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Optimal Sites for Supplementary Weather Observations: Simulation with a Small Model

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  • 1 Department of Earth, Atmospheric, and Planetary Sciences, Massachusetts Institute of Technology, Cambridge, Massachusetts
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Abstract

Anticipating the opportunity to make supplementary observations at locations that can depend upon the current weather situation, the question is posed as to what strategy should be adopted to select the locations, if the greatest improvement in analyses and forecasts is to be realized. To seek a preliminary answer, the authors introduce a model consisting of 40 ordinary differential equations, with the dependent variables representing values of some atmospheric quantity at 40 sites spaced equally about a latitude circle. The equations contain quadratic, linear, and constant terms representing advection, dissipation, and external forcing. Numerical integration indicates that small errors (differences between solutions) tend to double in about 2 days. Localized errors tend to spread eastward as they grow, encircling the globe after about 14 days.

In the experiments presented, 20 consecutive sites lie over the ocean and 20 over land. A particular solution is chosen as the true weather. Every 6 h observations are made, consisting of the true weather plus small random errors, at every land site, and at one ocean site to be selected by the strategy being considered. An analysis is then made, consisting of observations where observations are made and previously made 6-h forecasts elsewhere. Forecasts are made for each site at ranges from 6 h to 10 days. In all forecasts, a slightly weakened external forcing is used to simulate the model error. This process continues for 5 years, and mean-square forecast errors at each site at each range are accumulated.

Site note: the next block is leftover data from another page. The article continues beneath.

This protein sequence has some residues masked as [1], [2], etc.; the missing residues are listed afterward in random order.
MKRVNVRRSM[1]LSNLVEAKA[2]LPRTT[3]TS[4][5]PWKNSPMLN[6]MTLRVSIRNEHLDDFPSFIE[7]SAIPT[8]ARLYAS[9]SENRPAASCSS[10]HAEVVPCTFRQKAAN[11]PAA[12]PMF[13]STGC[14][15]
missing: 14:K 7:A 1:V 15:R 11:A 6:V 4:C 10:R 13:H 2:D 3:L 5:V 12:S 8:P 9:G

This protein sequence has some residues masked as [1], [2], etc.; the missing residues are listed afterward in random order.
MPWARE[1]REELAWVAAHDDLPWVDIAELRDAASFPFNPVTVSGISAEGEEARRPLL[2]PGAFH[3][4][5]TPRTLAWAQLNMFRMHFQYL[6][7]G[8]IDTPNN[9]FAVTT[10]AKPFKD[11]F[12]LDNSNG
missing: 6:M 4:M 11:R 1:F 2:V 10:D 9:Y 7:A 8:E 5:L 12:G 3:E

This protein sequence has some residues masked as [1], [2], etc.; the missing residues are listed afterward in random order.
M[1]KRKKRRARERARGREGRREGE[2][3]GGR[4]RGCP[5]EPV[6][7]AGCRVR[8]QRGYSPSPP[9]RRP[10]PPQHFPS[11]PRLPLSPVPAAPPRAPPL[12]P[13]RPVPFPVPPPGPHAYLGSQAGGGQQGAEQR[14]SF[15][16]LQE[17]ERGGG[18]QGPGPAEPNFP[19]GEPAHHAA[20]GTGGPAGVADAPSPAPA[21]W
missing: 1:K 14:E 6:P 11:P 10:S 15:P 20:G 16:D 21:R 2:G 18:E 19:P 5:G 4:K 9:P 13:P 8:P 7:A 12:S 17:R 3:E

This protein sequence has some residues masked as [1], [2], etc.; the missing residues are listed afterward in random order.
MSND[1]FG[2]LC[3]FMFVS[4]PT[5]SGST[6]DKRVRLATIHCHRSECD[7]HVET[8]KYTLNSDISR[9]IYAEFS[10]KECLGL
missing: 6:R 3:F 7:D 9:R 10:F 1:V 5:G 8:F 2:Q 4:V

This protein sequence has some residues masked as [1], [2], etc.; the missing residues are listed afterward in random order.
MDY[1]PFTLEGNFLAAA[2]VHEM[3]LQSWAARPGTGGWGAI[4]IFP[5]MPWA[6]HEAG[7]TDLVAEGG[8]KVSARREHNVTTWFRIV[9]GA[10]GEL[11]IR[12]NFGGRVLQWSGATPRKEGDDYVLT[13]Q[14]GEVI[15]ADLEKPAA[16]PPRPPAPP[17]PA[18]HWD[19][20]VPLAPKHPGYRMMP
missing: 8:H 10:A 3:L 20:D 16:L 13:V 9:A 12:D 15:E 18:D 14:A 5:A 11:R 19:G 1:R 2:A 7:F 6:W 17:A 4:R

Strategies that attempt to locate the site where the current analysis, as made without a supplementary observation, is most greatly in error are found to perform better than those that seek the oceanic site to which a chosen land site is most sensitive at a chosen range. Among the former are strategies based on the “breeding” method, a variant of singular vectors, and ensembles of “replicated” observations; the last of these outperforms the others. The authors speculate as to the applicability of these findings to models with more realistic dynamics or without extensive regions devoid of routine observations, and to the real world.

Corresponding author address: Dr. Edward N. Lorenz, Dept. of Earth, Atmospheric, and Planetary Sciences, Massachusetts Institute of Technology, Room 54-1622, Cambridge, MA 02139.

Abstract

Anticipating the opportunity to make supplementary observations at locations that can depend upon the current weather situation, the question is posed as to what strategy should be adopted to select the locations, if the greatest improvement in analyses and forecasts is to be realized. To seek a preliminary answer, the authors introduce a model consisting of 40 ordinary differential equations, with the dependent variables representing values of some atmospheric quantity at 40 sites spaced equally about a latitude circle. The equations contain quadratic, linear, and constant terms representing advection, dissipation, and external forcing. Numerical integration indicates that small errors (differences between solutions) tend to double in about 2 days. Localized errors tend to spread eastward as they grow, encircling the globe after about 14 days.

In the experiments presented, 20 consecutive sites lie over the ocean and 20 over land. A particular solution is chosen as the true weather. Every 6 h observations are made, consisting of the true weather plus small random errors, at every land site, and at one ocean site to be selected by the strategy being considered. An analysis is then made, consisting of observations where observations are made and previously made 6-h forecasts elsewhere. Forecasts are made for each site at ranges from 6 h to 10 days. In all forecasts, a slightly weakened external forcing is used to simulate the model error. This process continues for 5 years, and mean-square forecast errors at each site at each range are accumulated.

Strategies that attempt to locate the site where the current analysis, as made without a supplementary observation, is most greatly in error are found to perform better than those that seek the oceanic site to which a chosen land site is most sensitive at a chosen range. Among the former are strategies based on the “breeding” method, a variant of singular vectors, and ensembles of “replicated” observations; the last of these outperforms the others. The authors speculate as to the applicability of these findings to models with more realistic dynamics or without extensive regions devoid of routine observations, and to the real world.

Corresponding author address: Dr. Edward N. Lorenz, Dept. of Earth, Atmospheric, and Planetary Sciences, Massachusetts Institute of Technology, Room 54-1622, Cambridge, MA 02139.

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